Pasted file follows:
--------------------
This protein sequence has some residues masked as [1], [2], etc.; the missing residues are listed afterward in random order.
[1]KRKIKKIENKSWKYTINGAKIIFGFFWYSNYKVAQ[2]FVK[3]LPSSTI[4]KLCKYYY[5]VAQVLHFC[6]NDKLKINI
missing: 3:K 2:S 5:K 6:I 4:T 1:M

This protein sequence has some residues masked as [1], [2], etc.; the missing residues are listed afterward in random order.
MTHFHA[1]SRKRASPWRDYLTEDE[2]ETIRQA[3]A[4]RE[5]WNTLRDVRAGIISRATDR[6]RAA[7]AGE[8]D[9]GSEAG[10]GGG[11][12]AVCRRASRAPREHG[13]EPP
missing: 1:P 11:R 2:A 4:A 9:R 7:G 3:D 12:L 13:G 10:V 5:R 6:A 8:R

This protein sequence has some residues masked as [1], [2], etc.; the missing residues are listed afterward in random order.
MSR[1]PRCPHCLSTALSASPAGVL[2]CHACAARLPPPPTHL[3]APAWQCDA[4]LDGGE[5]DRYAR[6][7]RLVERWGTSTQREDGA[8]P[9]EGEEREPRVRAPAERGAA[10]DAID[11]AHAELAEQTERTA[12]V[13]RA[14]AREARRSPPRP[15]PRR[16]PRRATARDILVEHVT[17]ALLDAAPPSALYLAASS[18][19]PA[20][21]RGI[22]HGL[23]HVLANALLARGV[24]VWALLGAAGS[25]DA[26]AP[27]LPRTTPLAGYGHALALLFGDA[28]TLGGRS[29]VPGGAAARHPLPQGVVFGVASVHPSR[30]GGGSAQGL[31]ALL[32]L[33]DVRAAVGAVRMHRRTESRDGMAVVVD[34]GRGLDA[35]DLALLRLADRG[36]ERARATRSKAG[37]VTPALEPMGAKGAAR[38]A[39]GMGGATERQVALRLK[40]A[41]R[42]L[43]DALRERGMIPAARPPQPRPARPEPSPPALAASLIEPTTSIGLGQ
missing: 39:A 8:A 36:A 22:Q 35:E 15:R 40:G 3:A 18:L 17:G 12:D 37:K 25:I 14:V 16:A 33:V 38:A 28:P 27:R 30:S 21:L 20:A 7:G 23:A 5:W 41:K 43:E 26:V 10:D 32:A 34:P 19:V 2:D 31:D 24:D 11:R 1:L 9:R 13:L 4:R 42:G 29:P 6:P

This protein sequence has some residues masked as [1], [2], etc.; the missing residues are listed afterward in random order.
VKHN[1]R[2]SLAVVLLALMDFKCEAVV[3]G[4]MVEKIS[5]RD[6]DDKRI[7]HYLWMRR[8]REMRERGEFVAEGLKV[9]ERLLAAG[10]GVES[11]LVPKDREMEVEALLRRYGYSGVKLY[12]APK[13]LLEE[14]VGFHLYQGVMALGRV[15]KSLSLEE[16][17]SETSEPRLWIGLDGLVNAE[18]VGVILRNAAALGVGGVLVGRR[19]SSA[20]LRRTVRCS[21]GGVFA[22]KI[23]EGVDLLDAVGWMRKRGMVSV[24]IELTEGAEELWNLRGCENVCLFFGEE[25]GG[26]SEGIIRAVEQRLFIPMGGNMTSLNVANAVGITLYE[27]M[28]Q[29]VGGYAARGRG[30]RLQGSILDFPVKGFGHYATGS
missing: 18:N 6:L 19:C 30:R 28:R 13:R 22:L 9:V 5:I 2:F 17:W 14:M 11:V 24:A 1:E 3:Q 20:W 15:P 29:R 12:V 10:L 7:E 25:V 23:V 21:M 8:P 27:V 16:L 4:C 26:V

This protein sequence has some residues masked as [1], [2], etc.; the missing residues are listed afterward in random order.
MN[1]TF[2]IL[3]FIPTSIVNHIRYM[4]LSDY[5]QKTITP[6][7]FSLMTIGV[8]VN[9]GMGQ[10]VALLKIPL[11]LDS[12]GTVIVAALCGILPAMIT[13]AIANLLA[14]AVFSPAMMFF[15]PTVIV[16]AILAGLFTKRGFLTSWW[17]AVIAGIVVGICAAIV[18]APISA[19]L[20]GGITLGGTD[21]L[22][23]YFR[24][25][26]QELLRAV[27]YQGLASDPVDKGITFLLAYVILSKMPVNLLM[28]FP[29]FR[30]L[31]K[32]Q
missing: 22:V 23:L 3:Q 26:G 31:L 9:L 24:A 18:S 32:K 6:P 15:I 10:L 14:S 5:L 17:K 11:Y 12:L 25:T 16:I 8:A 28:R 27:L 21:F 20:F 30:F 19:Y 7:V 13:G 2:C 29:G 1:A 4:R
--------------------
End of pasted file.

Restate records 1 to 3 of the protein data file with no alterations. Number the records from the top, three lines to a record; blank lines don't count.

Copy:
This protein sequence has some residues masked as [1], [2], etc.; the missing residues are listed afterward in random order.
[1]KRKIKKIENKSWKYTINGAKIIFGFFWYSNYKVAQ[2]FVK[3]LPSSTI[4]KLCKYYY[5]VAQVLHFC[6]NDKLKINI
missing: 3:K 2:S 5:K 6:I 4:T 1:M

This protein sequence has some residues masked as [1], [2], etc.; the missing residues are listed afterward in random order.
MTHFHA[1]SRKRASPWRDYLTEDE[2]ETIRQA[3]A[4]RE[5]WNTLRDVRAGIISRATDR[6]RAA[7]AGE[8]D[9]GSEAG[10]GGG[11][12]AVCRRASRAPREHG[13]EPP
missing: 1:P 11:R 2:A 4:A 9:R 7:G 3:D 12:L 13:G 10:V 5:R 6:A 8:R

This protein sequence has some residues masked as [1], [2], etc.; the missing residues are listed afterward in random order.
MSR[1]PRCPHCLSTALSASPAGVL[2]CHACAARLPPPPTHL[3]APAWQCDA[4]LDGGE[5]DRYAR[6][7]RLVERWGTSTQREDGA[8]P[9]EGEEREPRVRAPAERGAA[10]DAID[11]AHAELAEQTERTA[12]V[13]RA[14]AREARRSPPRP[15]PRR[16]PRRATARDILVEHVT[17]ALLDAAPPSALYLAASS[18][19]PA[20][21]RGI[22]HGL[23]HVLANALLARGV[24]VWALLGAAGS[25]DA[26]AP[27]LPRTTPLAGYGHALALLFGDA[28]TLGGRS[29]VPGGAAARHPLPQGVVFGVASVHPSR[30]GGGSAQGL[31]ALL[32]L[33]DVRAAVGAVRMHRRTESRDGMAVVVD[34]GRGLDA[35]DLALLRLADRG[36]ERARATRSKAG[37]VTPALEPMGAKGAAR[38]A[39]GMGGATERQVALRLK[40]A[41]R[42]L[43]DALRERGMIPAARPPQPRPARPEPSPPALAASLIEPTTSIGLGQ
missing: 39:A 8:A 36:A 22:Q 35:E 15:R 40:G 3:A 18:L 17:G 12:D 37:K 25:I 14:V 16:A 33:V 38:A 28:P 27:R 30:S 21:L 20:A 7:G 23:A 5:W 41:K 43:E 26:V 10:D 32:A 34:P 19:V 2:D 31:D 24:D 11:R 1:L 9:R 13:L 4:R 42:G 29:P 6:P